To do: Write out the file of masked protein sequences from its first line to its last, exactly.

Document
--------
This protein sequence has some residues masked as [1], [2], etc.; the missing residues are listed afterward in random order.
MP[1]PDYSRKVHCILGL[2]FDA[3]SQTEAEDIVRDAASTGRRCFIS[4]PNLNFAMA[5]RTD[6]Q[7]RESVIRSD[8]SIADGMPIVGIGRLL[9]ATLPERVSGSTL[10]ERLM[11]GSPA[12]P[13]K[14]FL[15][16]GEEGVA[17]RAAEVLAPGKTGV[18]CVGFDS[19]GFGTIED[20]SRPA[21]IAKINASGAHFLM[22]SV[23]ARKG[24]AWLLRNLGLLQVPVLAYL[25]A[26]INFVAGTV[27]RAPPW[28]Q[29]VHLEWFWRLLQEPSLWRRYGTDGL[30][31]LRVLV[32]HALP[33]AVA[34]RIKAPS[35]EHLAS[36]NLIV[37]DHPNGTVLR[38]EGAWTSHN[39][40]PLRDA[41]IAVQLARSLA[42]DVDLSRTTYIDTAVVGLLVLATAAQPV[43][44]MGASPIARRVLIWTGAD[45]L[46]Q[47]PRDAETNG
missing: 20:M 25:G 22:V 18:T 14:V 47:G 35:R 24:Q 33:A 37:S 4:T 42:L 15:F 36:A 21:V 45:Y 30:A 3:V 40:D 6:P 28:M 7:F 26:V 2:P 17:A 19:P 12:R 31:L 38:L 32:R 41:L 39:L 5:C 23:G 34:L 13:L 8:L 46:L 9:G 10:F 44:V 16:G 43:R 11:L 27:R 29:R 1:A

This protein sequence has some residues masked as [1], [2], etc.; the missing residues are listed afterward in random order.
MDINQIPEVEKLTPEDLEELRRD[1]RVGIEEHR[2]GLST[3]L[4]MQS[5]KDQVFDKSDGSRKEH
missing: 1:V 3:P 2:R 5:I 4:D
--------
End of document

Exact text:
This protein sequence has some residues masked as [1], [2], etc.; the missing residues are listed afterward in random order.
MP[1]PDYSRKVHCILGL[2]FDA[3]SQTEAEDIVRDAASTGRRCFIS[4]PNLNFAMA[5]RTD[6]Q[7]RESVIRSD[8]SIADGMPIVGIGRLL[9]ATLPERVSGSTL[10]ERLM[11]GSPA[12]P[13]K[14]FL[15][16]GEEGVA[17]RAAEVLAPGKTGV[18]CVGFDS[19]GFGTIED[20]SRPA[21]IAKINASGAHFLM[22]SV[23]ARKG[24]AWLLRNLGLLQVPVLAYL[25]A[26]INFVAGTV[27]RAPPW[28]Q[29]VHLEWFWRLLQEPSLWRRYGTDGL[30][31]LRVLV[32]HALP[33]AVA[34]RIKAPS[35]EHLAS[36]NLIV[37]DHPNGTVLR[38]EGAWTSHN[39][40]PLRDA[41]IAVQLARSLA[42]DVDLSRTTYIDTAVVGLLVLATAAQPV[43][44]MGASPIARRVLIWTGAD[45]L[46]Q[47]PRDAETNG
missing: 20:M 25:G 22:V 18:T 14:V 47:G 35:R 24:Q 33:A 37:S 4:T 42:L 15:F 36:A 21:V 45:Y 30:A 3:V 40:D 6:P 28:M 7:F 26:V 2:P 17:A 19:P 12:R 31:L 38:L 32:R 41:L 39:L 5:C 23:G 34:L 13:L 8:L 46:L 9:G 10:F 44:V 16:G 43:R 11:L 27:R 29:R 1:A

This protein sequence has some residues masked as [1], [2], etc.; the missing residues are listed afterward in random order.
MDINQIPEVEKLTPEDLEELRRD[1]RVGIEEHR[2]GLST[3]L[4]MQS[5]KDQVFDKSDGSRKEH
missing: 1:V 3:P 2:R 5:I 4:D